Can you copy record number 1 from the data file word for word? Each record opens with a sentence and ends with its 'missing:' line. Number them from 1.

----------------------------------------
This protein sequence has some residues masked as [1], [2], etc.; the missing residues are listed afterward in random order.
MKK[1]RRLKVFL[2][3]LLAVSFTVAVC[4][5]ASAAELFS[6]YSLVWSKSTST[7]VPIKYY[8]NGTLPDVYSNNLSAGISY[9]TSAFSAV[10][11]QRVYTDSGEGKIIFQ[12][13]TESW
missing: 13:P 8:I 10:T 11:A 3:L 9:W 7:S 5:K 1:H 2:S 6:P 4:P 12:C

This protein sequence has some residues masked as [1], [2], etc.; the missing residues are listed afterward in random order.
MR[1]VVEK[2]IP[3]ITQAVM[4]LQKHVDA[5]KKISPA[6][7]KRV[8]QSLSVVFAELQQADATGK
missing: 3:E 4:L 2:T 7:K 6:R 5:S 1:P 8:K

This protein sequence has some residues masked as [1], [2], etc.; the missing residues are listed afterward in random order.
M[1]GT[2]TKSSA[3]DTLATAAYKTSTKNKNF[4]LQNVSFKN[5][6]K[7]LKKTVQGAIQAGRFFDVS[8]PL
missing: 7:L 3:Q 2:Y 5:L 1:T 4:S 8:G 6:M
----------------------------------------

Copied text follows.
This protein sequence has some residues masked as [1], [2], etc.; the missing residues are listed afterward in random order.
MKK[1]RRLKVFL[2][3]LLAVSFTVAVC[4][5]ASAAELFS[6]YSLVWSKSTST[7]VPIKYY[8]NGTLPDVYSNNLSAGISY[9]TSAFSAV[10][11]QRVYTDSGEGKIIFQ[12][13]TESW
missing: 13:P 8:I 10:T 11:A 3:L 9:W 7:S 5:K 1:H 2:S 6:P 4:P 12:C